Alta Devices, which engineers solar cells with more exotic materials, has achieved a new efficiency record of 30.8 percent, the Silicon Valley startup said Monday.
The new efficiency bests the company's own former record and shows off the company's new technology that stacks two layers of semiconductors on top of each other in order to boost the cell's performance. This dual-junction design, which involves a layer of gallium arsenide and a layer of indium gallium phosphide, differs from the single-junction cell (just one layer of gallium arsenide) that it's been making.
Alta broke the world record for single-junction gallium arsenide cell when it announced it was able to achieve 28.2 percentin 2011. An efficiency record reflects the best a company can produce, but the average efficiency of what the company is making and shipping to customers is typically lower. Alta is making cells at an average efficiency of 26 percent, said Chris Norris, the company's CEO. He expects the averages to reach 27-28 percent next year.
The company's long-term target is to create multijunciton cells with 38 percent efficiency (under one sun).
Boosting the cell efficiency is important for reducing costs and squeezing more electricity from the same-size cell. Manufacturers measure their production costs in terms of cents or dollars per watt, so a solar cell with a higher wattage will be cheaper than the one with a lower wattage. And how efficient a cell can convert sunlight into electricity affects the wattage, or the power density of the cell.
Using more efficient cells also means you can get more energy from the same-size array of solar panels. That's good news for large solar projects and rooftop systems, especially when there isn't a lot of space to spare or the price of land is high. The most common solar cells made today use silicon, and SunPower is shipping the most efficient silicon cells today, at 23 percent efficiency.
First Solar last week said it was able to set a new world record of 18.7 percent for cadmium telluride cells.
Founded in 2007, Alta is using gallium arsenide, which is more expensive than common solar cell materials such as silicon or cadmium telluride. But gallium arsenide contains properties that make it possible to convert a higher percentage of sunlight into electricity. Gallium arsenide is one of a group of semiconductors that researchers turn to when they want to design solar cells that are suitable for space satellites. Solar cells for space are thicker and encased in a rigid protective cover to prevent breakage.
Alta, on the other hand, designs its cells to be ultra thin and flexible. The company is targeting the military, consumer electronics and automotive markets. The cells would, say, cover the wings of a drones or a charger for mobile gadgets.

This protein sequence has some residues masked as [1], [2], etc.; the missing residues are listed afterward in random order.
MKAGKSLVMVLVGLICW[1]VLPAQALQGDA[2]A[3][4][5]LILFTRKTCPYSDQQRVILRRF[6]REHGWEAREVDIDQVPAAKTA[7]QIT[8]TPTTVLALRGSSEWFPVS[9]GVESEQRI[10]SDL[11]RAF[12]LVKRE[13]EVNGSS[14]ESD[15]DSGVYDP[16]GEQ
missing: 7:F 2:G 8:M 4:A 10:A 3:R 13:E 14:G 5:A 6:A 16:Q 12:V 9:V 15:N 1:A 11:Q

"We've finally solved a real problem by generating energy that is so much higher than what's produced by traditional flexible solar cells," Norris said.
The company also is exploring the automotive market that has started, though slowly, to embed solar cells on the car's roof to run some of the onboard electronics. For hybrid or all-electric cars, the cells can generate electricity to help keep the battery cool, said Rich Kapusta, Alta's vice president of marketing. The cooling system of a battery system typically continues to run after the car is parked.
Unlike many solar startups, Alta isn't gunning for the market that assemble cells into panels for installation on the ground or the rooftop of homes and businesses. Alta's cells are more expensive than the silicon version or other common varieties mainly because of the cost of material and the scale of its production -- the company has a 2-megawatt pilot line at its headquarters in Sunnyvale. The military is more willing to pay a premium for high tech. The consumer electronic accessory makers would value solar cells that can pack a lot of energy into a small area, though at what price point will we see a wide adoption of solar power chargers remains to be seen.
The company plans to start shipping its dual-junction cells later this year, Norris said. The dual-juction cells will use the same equipment that makes the single junciton cells.
He is now raising what he hopes will be a $40 million round and expects to close the round this summer.
Other solar cell makers that are targeting the military and consumer electronics markets include Ascent Solar, which makes the cells with copper, indium, gallium and selenium.
Norris noted that gallium-arsenide cells are able to generate electricity indoors with the lights on. The same can be done by amorphous silicon and organic solar cells, but both aren't nearly as efficient as Alta's cells. Silicon solar cells, on the other hand, is a poor choice for indoor use (silicon cells can produce power, but the voltage is so low that the electronics connected to them wouldn't function).